>
                  > map å Vk%k
                  >
                  > I put the cursor on the first line of the "innerHTML" I want to select,
                  > then use the mapping, which goes up to the opening tag, uses % to find
                  > the appropriate closing tag, then goes up again to deselect the closing
                  > tag. Voilá -- I've selected the contents of a pair of tags.

                  I'm not sure if I have understood the interaction between b:match_words,
                  matchit.txt, and your mapping correctly but wouldn't

                  vit

                  be a much simplet approach to visually select the text between a tag and
                  its matching end tag? There's also

                  vat

                  to select a text and its surrounding tags.

                  Regards,
                  Jürgen

                  --
                  Sometimes I think the surest sign that intelligent life exists elsewhere
                  in the universe is that none of it has tried to contact us. (Calvin)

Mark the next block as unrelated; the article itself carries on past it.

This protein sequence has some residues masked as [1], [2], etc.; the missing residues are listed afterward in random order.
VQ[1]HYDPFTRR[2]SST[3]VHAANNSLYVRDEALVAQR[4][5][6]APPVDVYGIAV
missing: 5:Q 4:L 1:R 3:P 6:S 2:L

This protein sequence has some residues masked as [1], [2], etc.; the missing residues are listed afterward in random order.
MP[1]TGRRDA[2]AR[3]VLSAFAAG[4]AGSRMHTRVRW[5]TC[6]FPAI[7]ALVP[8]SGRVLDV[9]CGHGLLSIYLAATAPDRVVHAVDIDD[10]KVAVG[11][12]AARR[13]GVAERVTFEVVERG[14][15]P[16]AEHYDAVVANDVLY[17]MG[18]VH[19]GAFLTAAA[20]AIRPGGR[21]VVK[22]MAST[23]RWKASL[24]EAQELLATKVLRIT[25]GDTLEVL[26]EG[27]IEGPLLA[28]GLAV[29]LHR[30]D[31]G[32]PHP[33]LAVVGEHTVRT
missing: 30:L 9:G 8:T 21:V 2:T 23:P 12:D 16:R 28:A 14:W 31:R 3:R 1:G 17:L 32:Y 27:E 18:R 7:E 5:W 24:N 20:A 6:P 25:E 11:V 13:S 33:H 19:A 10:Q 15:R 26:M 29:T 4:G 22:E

--~--~---------~--~----~------------~-------~--~----~
                  You received this message from the "vim_use" maillist.
                  For more information, visit http://www.vim.org/maillist.php
                  -~----------~----~----~----~------~----~------~--~---
                • Tony Mechelynck
                  ... Well, it would! Thanks for pointing out a text object I didn t know about. Best regards, Tony. -- We gave you an atomic bomb, what do you want, mermaids?
                  Message 8 of 12 , Sep 2, 2007
                  • 0 Attachment
                    Jürgen Krämer wrote:
                    >
                    > Hi,
                    >
                    > Dave Land wrote:
                    >> This discussion also reminded me of a very handy mapping that some
                    >> here may enjoy...
                    >>
                    >> I do lots of HTML (actually, JSP) editing in my work, and so frequently
                    >> have need to select the "innerHTML" of an pair of tags. I have installed
                    >> matchit.vim(1) and set the following in my .vimrc:
                    >>
                    >> let b:match_words='<\([\:0-9A-Za-z_-]\+\)[^>]*>:<\/\1[^>]*>,<%:%>'
                    >>
                    >> That match_words string works nearly all of the time for HTML, XML, and
                    >> so forth, but occasionally fails if the capitalization of the tags does
                    >> not match -- it'll match forward, but not backwards.
                    >>
                    >> Then, I set the following mapping (I use a Mac, so I chose option-A